The warm temperatures have triggered the spongy moth caterpillars to emerge from their egg masses. Right now, the caterpillars are pretty tiny (see image below, taken 5/7), but you will likely see them as you are also starting to enjoy spring outdoors. These little caterpillars are going to keep feeding and growing to become large caterpillars that can do damage to our landscape trees. Once they get larger, you’ll recognize them by their distinctive red and blue dots on their backs and long hairs.
You have different options for managing spongy moths at different stages in their life cycle. Here are a variety of resources for you to check out to help you deal with spongy moths in your yard:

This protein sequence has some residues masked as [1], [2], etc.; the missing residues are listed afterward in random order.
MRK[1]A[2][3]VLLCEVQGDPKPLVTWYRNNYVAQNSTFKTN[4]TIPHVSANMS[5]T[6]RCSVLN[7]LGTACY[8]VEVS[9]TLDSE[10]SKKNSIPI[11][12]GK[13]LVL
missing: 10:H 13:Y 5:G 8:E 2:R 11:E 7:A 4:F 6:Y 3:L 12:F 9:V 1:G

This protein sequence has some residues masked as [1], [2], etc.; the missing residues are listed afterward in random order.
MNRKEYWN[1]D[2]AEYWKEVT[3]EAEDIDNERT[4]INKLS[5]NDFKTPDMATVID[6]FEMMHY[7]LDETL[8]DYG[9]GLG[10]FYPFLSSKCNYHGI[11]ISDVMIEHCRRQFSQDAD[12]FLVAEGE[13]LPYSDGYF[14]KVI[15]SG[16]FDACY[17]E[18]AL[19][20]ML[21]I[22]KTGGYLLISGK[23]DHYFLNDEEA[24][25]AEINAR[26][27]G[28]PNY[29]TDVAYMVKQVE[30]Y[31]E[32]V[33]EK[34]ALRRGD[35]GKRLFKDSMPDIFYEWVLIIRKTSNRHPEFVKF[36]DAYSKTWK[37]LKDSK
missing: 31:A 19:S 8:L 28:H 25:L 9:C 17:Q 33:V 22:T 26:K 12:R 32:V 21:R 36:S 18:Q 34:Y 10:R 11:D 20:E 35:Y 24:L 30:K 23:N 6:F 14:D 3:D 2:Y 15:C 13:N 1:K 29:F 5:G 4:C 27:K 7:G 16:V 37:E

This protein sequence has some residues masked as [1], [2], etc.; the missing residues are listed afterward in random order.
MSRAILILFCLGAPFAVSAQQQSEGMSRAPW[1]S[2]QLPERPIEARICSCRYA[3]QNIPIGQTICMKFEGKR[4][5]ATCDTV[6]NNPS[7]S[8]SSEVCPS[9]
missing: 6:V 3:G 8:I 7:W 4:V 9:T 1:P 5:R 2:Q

First, check out the recent article from our UW-Madison entomologist, PJ Liesch about spongy moth season: https://insectlab.russell.wisc.edu/2023/05/05/2023-spongy-moth-season-kicks-off-in-wisconsin/
You can learn more about spongy moths and what you can do at the following website: https://go.wisc.edu/kz1yc1 or check out this video recording of Spongy Moths: What to Expect in 2023, presented by Mike Hillstrom, Forest Health Specialist from the Wisconsin Department of Natural Resources (DNR) and PJ Liesch, Entomologist and Director of the University of Wisconsin Insect Diagnostic Lab: https://youtu.be/E1–rd47ess
Spongy moth caterpillars emerged, 5/7/2023